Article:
On Fri, 10 Oct 2003, Josh Berkus wrote: > Bruce, > > > Yes. If you were doing multiple WAL writes before transaction fsync, > > you would be fsyncing every write, rather than doing two writes and > > fsync'ing them both. I wonder if larger transactions would find > > open_sync slower? > > Want me to test? I've got an ide-based test machine here, and the TPCC > databases.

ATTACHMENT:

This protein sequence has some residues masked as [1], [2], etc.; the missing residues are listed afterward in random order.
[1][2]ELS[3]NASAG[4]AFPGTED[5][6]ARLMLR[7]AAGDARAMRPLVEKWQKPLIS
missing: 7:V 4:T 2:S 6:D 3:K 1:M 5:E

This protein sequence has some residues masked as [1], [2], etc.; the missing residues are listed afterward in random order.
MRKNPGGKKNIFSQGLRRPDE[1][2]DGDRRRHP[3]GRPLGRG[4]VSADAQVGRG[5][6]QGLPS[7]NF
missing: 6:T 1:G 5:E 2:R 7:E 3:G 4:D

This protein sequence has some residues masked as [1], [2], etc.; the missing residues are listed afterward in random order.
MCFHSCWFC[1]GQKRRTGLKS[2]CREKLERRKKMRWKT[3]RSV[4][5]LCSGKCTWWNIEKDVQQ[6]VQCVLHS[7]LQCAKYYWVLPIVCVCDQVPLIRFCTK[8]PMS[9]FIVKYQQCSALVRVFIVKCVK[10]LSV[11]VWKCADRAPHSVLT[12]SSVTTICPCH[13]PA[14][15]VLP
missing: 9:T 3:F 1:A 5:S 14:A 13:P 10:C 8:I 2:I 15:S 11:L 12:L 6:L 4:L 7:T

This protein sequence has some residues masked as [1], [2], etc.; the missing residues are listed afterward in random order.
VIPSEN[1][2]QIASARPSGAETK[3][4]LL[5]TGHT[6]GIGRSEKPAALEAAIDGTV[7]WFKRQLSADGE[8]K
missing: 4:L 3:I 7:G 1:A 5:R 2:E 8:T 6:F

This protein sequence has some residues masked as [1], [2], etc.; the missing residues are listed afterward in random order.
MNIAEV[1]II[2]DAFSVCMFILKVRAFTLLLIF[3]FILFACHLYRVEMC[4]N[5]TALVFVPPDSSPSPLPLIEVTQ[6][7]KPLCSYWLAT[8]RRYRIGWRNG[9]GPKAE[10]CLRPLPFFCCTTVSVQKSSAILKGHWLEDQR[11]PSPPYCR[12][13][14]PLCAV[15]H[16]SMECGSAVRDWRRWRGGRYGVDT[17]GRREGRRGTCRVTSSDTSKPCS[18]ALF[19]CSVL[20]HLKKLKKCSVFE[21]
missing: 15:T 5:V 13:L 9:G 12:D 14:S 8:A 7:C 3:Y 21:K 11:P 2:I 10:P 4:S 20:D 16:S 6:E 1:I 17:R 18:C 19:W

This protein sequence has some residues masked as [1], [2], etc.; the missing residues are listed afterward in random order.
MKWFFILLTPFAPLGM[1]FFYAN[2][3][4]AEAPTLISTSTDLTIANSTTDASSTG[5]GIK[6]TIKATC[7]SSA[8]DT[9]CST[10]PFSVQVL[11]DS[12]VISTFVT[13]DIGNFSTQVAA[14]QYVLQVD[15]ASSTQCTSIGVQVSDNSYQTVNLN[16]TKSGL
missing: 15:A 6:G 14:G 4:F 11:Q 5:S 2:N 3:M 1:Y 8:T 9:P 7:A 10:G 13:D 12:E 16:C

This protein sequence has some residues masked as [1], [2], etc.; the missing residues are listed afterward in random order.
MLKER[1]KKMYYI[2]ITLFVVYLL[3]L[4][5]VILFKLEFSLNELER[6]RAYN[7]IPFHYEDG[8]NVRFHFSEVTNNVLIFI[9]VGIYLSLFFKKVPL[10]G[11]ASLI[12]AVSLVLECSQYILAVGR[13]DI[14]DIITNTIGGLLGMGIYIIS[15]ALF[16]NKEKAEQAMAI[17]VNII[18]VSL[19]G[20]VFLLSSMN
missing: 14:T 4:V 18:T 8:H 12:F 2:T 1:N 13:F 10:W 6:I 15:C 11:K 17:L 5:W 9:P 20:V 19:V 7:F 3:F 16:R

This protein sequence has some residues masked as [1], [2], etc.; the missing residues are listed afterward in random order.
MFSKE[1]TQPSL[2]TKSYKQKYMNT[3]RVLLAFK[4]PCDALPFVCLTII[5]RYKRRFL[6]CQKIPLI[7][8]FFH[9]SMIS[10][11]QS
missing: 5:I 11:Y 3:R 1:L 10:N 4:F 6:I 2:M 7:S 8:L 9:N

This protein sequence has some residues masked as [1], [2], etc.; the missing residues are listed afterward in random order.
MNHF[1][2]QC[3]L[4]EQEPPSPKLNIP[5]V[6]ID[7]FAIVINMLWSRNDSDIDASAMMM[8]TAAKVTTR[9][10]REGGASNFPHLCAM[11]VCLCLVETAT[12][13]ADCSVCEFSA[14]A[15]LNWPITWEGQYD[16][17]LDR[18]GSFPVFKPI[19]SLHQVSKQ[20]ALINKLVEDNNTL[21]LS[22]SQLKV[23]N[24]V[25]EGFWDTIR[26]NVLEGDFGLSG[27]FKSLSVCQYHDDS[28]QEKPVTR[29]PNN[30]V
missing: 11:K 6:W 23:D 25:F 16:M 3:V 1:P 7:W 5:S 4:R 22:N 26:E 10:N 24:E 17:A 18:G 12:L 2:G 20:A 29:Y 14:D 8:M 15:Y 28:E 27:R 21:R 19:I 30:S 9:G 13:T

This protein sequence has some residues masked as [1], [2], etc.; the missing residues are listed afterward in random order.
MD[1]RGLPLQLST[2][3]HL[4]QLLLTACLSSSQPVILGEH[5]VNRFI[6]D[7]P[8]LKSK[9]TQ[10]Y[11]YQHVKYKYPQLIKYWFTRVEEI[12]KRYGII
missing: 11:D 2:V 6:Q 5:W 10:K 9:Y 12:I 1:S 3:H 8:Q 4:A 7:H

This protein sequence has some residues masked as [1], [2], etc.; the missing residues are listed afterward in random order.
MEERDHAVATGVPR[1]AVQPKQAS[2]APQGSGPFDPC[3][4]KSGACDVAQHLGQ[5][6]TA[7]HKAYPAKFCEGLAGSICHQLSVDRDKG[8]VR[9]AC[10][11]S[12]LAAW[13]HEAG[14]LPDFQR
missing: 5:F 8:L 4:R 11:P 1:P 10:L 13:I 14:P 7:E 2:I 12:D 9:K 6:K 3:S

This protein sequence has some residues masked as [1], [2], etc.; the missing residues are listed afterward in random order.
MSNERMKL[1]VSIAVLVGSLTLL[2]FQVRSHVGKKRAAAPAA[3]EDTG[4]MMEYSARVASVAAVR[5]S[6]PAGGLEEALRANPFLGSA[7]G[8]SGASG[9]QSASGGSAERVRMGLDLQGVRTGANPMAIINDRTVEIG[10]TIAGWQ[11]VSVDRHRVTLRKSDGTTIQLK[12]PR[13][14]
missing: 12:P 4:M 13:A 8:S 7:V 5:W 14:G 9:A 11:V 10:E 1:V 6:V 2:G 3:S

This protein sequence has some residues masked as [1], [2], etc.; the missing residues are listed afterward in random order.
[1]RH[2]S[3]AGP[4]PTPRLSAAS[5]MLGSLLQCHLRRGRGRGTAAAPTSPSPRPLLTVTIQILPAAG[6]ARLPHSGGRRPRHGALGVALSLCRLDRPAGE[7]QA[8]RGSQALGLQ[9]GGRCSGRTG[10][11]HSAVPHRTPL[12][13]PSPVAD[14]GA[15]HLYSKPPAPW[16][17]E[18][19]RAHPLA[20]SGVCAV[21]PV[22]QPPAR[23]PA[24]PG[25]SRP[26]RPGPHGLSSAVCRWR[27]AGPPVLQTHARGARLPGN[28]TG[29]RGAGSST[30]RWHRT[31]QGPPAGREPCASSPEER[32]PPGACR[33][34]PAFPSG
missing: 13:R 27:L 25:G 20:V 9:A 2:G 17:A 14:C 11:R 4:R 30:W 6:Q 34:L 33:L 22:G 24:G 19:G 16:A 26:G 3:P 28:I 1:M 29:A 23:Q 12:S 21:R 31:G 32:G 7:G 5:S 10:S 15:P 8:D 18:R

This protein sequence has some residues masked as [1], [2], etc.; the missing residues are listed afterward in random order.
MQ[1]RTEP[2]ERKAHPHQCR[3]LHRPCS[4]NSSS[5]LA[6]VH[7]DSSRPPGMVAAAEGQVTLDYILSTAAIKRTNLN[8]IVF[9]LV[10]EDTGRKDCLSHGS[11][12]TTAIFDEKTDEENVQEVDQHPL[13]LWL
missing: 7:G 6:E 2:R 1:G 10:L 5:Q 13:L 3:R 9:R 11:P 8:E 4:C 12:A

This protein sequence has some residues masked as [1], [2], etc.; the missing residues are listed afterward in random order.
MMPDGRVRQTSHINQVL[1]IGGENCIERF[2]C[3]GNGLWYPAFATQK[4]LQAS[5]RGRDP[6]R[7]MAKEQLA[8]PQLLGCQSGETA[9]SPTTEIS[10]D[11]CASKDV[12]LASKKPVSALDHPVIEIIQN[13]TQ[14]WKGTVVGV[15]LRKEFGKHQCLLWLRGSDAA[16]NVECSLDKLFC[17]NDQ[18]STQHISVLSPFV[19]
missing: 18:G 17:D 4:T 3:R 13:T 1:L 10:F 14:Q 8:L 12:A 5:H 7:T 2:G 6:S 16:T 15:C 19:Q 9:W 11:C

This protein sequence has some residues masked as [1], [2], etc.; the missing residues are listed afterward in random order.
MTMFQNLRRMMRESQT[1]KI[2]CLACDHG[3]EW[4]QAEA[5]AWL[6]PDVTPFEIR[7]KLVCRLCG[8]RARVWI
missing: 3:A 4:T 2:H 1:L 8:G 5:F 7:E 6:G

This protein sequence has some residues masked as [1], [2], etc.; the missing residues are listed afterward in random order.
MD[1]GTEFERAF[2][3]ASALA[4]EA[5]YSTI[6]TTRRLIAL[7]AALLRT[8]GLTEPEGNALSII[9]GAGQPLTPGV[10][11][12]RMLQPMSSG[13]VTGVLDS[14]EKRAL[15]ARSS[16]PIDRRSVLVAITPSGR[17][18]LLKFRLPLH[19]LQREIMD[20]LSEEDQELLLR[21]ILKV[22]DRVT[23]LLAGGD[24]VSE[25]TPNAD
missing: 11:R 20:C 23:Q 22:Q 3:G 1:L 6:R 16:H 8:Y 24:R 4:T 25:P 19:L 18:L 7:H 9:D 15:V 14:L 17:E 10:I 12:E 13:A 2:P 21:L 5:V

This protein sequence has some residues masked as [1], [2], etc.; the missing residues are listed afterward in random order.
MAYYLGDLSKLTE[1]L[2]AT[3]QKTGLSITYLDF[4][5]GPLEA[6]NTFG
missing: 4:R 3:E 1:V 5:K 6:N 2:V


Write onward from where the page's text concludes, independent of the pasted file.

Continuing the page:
OK, I decided to do a quick dirty test of things that are big transactions in each mode my kernel supports. I did this: createdb dbname time pg_dump -O -h otherserver dbname|psql dbname then I would drop the db, edit postgresql.conf, and restart the server. open_sync was WAY faster at this than the other two methods. open_sync: 1st run: real 11m27.107s user 0m26.570s sys 0m1.150s 2nd run: real 6m5.712s user 0m26.700s sys 0m1.700s fsync: 1st run: real 15m8.127s user 0m26.710s sys 0m0.990s 2nd run: real 15m8.396s user 0m26.990s sys 0m1.870s fdatasync: 1st run: real 15m47.878s user 0m26.570s sys 0m1.480s 2nd run: real 15m9.402s user 0m27.000s sys 0m1.660s I did the first runs in order, then started over, i.e. opensync run1, fsync run1, fdatasync run1, opensync run2, etc... The machine I was restoring to was under no other load. The machine I was reading from had little or no load, but is a production server, so it's possible the load there could have had a small effect, but probably not this big of a one. The machine this is one is setup so that the data partition is on a drive with write cache enabled, but the pg_xlog and pg_clog directories are on a drive with write cache disabled. Same drive models as listed before in my previous test, Seagate generic 80gig IDE drives, model ST380023A. ---------------------------(end of broadcast)--------------------------- TIP 4: Don't 'kill -9' the postmaster